Agent Orange Chemical, Dioxin, Attacks the Mitochondria To Cause Cancer, Says Penn Research Team
Monday, December 17, 2007
PHILADELPHIA— Researchers with the University of Pennsylvania School of Veterinary Medicine have demonstrated the process by which the cancer-causing chemical dioxin attacks the cellular machinery, disrupts normal cellular function and ultimately promotes tumor progression.
The team identified for the first time that mitochondria, the cellular sub-units that convert oxygen and nutrients into cellular fuel, are the target of tetrachlorodibenzodioxin, or TCDD. The study showed that TCDD induces mitochondria-to-nucleus stress signaling, which in turn induces the expression of cell nucleus genes associated with tumor promotion and metastasis.
The mechanism the research team has described is directly relevant to understanding incidences of breast and other cancers in human populations exposed to these chemicals. With a better understanding of this underlying cellular mechanism, researchers hope to improve their understanding of tumor growth and promotion.
“Now that we have identified this signaling mechanism we can look at ways to disrupt this complex chain of events,” said Narayah Avadhani, chair of the Department of Animal Biology at Penn’s School of Veterinary Medicine and the study’s lead investigator. “Our ultimate goal is to block the propagation of this mitochondrial stress signaling and inhibit the expression of the proteins that combine to assist cancer growth.”
A well-characterized mechanism of TCDD action occurs through activation of arylhydrocarbon receptors, AhR, by directly binding to the protein subunits. Activated AhR mediates the transcriptional activation of many genes including those involved in fatty acid metabolism, cell cycle regulation and immune response. The present study, however, shows that TCDD starts the chain of events that promote tumor progression in vivo by directly targeting mitochondrial transcription and induction of mitochondrial stress signaling. A unique feature of this TCDD-induced signaling is that it does not involve the action of AhR but occurs through increased calcium levels in cells and activation of calcium responsive factors. A net result of signaling cascade is slowing down of cellular apoptosis, increased cell proliferation and tumor cell metastasis. Taken together, this study describes a novel mechanism of TCDD-induced tumor progression and emergence of metastatic cancer cells.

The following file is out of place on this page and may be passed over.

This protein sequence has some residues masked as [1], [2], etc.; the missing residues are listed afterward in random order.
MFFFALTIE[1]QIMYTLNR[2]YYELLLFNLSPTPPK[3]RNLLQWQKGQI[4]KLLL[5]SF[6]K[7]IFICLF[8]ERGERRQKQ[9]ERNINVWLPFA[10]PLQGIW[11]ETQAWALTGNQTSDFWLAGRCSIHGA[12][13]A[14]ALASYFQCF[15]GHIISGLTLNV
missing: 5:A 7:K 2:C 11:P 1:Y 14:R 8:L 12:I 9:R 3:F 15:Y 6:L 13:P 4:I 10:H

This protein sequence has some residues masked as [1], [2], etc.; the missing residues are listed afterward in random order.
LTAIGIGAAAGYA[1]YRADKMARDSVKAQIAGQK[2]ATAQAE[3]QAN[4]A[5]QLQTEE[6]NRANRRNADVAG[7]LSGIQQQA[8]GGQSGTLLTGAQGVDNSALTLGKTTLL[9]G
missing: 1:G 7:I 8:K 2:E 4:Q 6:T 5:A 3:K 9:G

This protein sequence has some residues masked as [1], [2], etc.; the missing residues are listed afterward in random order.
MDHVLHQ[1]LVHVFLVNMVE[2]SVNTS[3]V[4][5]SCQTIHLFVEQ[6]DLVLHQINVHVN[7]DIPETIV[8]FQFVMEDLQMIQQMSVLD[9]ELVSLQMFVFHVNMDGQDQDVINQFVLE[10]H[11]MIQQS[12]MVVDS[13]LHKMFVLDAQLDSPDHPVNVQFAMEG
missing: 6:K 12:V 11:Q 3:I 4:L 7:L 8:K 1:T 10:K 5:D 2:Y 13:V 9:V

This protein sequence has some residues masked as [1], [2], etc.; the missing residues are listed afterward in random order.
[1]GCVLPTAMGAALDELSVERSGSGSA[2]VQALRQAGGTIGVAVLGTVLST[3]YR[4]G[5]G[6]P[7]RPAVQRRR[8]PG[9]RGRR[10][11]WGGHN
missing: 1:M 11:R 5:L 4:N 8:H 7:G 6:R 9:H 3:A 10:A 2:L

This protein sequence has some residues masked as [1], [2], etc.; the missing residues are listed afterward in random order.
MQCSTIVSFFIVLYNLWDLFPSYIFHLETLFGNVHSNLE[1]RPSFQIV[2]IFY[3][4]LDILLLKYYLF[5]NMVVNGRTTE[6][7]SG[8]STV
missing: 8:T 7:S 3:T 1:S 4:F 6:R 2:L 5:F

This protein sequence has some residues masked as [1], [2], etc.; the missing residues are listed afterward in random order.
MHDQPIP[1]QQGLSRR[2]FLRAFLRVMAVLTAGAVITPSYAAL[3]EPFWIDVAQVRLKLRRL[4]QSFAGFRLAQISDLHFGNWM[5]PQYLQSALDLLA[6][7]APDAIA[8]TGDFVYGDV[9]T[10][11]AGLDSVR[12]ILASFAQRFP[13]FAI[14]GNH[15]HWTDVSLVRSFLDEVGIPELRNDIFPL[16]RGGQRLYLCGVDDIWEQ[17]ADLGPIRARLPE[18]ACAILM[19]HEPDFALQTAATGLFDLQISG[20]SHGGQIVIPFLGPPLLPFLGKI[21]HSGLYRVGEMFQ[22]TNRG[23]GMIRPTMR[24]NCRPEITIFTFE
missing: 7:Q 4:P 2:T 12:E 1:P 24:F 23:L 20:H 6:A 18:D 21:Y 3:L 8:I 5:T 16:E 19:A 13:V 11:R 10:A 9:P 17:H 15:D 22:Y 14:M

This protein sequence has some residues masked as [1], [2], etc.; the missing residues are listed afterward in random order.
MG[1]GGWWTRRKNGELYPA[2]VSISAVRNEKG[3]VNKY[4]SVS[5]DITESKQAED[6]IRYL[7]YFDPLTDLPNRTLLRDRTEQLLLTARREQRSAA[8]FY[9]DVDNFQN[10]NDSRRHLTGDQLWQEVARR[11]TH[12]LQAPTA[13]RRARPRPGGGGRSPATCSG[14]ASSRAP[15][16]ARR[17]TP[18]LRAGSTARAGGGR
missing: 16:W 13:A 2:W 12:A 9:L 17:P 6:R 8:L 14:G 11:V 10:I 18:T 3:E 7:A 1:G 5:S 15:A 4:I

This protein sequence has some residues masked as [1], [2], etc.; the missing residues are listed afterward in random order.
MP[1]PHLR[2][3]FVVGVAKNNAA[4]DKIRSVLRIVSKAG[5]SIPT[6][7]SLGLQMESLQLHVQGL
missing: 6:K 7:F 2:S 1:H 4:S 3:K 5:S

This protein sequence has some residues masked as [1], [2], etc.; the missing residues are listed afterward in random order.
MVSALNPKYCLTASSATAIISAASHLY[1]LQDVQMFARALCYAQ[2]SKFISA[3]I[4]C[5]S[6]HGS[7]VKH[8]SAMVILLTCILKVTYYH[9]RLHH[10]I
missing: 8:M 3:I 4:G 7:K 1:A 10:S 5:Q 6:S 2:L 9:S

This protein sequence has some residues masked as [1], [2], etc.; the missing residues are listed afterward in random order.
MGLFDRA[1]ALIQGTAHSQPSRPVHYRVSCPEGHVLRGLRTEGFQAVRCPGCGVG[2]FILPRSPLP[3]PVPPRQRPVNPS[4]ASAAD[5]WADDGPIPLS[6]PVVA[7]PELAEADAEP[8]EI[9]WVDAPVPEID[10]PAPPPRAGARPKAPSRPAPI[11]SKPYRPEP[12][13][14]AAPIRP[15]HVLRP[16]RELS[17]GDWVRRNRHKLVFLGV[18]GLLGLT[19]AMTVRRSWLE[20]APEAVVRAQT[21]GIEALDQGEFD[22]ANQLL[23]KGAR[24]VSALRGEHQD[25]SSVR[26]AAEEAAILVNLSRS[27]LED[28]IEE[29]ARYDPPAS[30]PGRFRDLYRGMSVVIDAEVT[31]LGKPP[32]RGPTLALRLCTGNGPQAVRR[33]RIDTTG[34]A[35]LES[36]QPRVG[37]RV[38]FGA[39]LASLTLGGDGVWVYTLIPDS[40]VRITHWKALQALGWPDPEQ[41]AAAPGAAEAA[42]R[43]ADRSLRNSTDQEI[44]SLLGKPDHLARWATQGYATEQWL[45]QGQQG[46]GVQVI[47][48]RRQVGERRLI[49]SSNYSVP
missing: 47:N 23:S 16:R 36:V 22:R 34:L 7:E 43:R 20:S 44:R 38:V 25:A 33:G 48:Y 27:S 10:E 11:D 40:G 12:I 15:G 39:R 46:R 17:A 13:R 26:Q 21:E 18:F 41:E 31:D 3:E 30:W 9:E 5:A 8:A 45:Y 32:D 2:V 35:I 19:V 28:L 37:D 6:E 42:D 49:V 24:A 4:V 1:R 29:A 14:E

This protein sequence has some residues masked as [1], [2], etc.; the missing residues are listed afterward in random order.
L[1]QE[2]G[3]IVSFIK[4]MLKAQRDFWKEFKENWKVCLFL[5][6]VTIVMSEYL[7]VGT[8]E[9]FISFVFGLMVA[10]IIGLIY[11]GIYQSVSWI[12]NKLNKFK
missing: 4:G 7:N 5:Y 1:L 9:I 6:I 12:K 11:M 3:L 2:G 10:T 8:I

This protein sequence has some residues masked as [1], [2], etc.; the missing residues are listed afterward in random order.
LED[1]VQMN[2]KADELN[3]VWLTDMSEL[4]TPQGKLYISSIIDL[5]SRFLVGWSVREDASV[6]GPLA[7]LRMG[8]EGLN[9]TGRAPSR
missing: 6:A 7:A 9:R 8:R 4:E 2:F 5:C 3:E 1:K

TCDD is the most toxic compound in the dioxin family. Formed as a by-product during waste incineration, paper, chemical and pesticide manufacturing, it was the toxic ingredient in Agent Orange and closed the Love Canal in Niagara Falls. The public health impact of dioxin, according to the Environmental Protection Agency, compares to that of the pesticide DDT.
The study appears online and in the Dec. 17 issue of the Proceedings of the National Academy of Sciences and was performed by Avadhani, Gopa Biswas, Satish Srinivasan and Hindupur Anandatheerthavarada of the Penn School of Veterinary Medicine.
The research was supported by a grant from the National Cancer Institute and the National Institutes of Health.